it. Go to: www.kitchengifts.com/makingcookiebouquets.html
Ever since we were little we have all loved to decorate our cookies
with those little gold and silver balls. (They
now come in pearl and pastel as well) Are they edible?
This depends on who you ask. According to the FDA, no. In
Europe, yes. In our newsgroup we have discussed this question
quite a bit. We pretty much agree that as kids we all ate them and
didn't get sick. We also agree that we probably wouldn't recommend
that anyone eat them. Use them to decorate and then pick them off
-- it will save your teeth.
causes air bubbles in my icing?
Air. Are you mixing your icing with an electric mixer? If you
have a free standing mixer use the paddle, not the whip. When your
icing is mixed, tip the bowl to a 45 degree angle, take a large spatula
and stir it slowly in a back and forth motion. This should
eliminate most of the bubbles. When you add the liquid to create
your flow consistency icing let the icing sit, well sealed, for an hour
or so. If a pesky bubble shows up on your cookie, take a tooth
pick and pop it.
causes blotchy icing?
Blotchy icing is a phenomena that occurs after the icing is dried and
could be caused by several things. Here are some things to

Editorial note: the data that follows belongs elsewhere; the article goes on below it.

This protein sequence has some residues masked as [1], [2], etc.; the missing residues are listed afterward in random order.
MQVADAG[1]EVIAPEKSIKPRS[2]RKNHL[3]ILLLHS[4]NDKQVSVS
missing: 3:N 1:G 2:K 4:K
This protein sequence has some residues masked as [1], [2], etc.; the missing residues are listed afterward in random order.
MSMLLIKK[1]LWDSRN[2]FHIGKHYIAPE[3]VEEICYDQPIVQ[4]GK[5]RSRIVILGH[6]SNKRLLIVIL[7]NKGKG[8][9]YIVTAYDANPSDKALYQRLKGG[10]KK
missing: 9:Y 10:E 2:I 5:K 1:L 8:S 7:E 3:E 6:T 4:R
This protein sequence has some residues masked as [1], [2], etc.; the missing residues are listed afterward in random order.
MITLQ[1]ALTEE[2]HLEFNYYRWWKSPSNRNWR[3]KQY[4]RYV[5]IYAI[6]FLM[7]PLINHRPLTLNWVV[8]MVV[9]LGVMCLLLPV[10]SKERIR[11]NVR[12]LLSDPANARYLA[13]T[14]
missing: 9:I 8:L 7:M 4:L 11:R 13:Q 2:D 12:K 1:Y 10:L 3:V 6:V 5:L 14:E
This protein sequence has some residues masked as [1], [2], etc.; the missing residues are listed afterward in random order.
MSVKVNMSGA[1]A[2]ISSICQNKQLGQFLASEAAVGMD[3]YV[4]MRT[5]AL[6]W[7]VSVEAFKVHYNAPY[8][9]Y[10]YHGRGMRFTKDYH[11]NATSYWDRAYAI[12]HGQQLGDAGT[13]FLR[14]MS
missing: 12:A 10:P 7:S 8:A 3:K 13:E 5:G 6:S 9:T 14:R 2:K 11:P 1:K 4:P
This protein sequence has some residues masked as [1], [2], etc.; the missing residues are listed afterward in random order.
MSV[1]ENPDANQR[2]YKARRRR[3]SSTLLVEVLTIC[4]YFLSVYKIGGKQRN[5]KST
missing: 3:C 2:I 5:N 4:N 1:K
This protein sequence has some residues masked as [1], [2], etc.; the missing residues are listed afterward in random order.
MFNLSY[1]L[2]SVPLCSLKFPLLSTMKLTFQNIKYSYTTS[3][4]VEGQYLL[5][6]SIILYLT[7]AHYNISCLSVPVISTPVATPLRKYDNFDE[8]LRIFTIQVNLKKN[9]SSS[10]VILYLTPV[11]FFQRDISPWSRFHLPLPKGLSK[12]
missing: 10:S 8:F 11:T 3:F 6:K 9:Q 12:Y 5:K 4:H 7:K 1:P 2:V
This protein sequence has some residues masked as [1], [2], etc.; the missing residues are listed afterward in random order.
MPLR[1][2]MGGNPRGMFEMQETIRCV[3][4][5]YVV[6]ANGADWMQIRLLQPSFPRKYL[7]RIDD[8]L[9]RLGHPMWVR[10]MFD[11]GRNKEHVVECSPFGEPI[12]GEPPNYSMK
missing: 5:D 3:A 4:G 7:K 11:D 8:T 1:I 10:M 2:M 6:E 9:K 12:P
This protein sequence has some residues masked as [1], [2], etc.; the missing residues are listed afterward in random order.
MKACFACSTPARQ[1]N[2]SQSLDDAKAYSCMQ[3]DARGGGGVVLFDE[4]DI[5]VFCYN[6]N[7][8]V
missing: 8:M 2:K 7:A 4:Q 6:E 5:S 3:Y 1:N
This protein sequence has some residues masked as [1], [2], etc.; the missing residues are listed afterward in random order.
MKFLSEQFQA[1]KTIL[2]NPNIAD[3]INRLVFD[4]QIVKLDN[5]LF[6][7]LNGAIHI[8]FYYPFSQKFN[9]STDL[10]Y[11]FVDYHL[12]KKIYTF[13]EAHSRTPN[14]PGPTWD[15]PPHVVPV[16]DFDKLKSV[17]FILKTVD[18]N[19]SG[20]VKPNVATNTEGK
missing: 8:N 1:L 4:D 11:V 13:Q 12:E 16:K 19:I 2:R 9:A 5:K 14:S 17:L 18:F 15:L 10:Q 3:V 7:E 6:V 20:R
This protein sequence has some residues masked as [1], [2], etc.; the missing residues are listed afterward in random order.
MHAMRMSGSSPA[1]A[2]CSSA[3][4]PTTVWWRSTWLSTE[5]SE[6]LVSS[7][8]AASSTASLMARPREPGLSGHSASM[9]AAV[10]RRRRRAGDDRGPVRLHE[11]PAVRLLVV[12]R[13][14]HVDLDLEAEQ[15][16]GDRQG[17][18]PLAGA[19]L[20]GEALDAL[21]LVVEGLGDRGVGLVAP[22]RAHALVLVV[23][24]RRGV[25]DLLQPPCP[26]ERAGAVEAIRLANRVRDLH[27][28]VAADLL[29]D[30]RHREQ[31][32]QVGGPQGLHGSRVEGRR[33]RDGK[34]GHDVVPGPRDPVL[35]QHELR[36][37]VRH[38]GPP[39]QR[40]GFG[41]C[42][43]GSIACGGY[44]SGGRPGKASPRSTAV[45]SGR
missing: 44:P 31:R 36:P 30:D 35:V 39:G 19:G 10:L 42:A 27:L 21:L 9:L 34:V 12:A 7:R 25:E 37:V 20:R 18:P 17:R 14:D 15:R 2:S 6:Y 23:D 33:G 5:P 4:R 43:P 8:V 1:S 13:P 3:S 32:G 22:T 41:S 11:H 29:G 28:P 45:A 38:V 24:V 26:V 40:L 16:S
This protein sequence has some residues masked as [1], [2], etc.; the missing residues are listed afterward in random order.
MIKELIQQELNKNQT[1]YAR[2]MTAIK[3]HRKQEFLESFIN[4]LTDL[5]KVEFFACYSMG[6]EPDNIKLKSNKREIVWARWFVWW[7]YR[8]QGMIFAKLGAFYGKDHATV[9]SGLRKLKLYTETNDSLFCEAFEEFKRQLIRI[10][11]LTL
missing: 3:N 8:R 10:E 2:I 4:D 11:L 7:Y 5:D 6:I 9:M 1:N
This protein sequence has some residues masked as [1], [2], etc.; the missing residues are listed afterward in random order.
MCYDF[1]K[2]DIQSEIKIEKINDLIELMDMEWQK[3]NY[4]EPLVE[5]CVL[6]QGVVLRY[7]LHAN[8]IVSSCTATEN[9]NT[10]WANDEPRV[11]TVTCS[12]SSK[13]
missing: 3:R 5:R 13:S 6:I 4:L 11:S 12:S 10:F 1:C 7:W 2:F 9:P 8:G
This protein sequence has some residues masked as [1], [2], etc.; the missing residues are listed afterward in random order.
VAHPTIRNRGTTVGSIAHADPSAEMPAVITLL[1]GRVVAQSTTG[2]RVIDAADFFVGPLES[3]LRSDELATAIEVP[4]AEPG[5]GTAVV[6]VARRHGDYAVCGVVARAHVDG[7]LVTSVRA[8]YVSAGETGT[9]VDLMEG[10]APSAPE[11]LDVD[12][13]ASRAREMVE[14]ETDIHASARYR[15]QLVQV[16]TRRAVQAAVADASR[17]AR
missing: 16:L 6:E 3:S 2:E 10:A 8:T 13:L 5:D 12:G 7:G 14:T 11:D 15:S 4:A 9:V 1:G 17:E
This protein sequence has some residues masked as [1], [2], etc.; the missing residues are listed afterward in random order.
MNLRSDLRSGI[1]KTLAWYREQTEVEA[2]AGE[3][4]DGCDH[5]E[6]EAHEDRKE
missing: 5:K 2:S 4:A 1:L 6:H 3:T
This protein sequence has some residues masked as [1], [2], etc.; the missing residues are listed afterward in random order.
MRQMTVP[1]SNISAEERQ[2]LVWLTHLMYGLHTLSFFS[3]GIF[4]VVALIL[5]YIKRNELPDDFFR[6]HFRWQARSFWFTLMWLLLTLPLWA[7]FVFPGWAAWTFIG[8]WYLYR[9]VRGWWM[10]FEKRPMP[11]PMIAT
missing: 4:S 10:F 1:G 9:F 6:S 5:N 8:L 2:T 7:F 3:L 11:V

consider. First, did any oil come in contact with the icing?
This could cause your icing to separate. Second, occasionally oil
from the cookies leeches up into the icing. Putting on very thin
coat of royal icing -- a glaze coat -- and letting it dry before adding
the icing may help to seal the icing. Third, did you use more food
coloring than you needed? Dark colors are more prone to this than
other colors and we suspect that this may be an issue. See "How
to Make Red Icing" above. Fourth, was your flow icing thin
enough to flow but not too thin? Too much liquid may be a
factor. Finally, humidity affects icing. Try to keep your
cookies in a cool dry place while they are drying. Hope this
How do I add sparkling sugar to iced cookies so that it sticks?
This question has been asked so often that it too merited it's own
web page. Go to: http://www.kitchengifts.com/usingsugar.html
I want to pipe designs on my cookies. How do I know which
decorating tip to use?
Good question. Check out: http://www.kitchengifts.com/decoratingtubes.html
want to color my icing but I can't find the color I need?
Creating custom icing colors is fairly simple. Check out this
chart for creating custom colors. http://www.kitchengifts.com/colorchart.html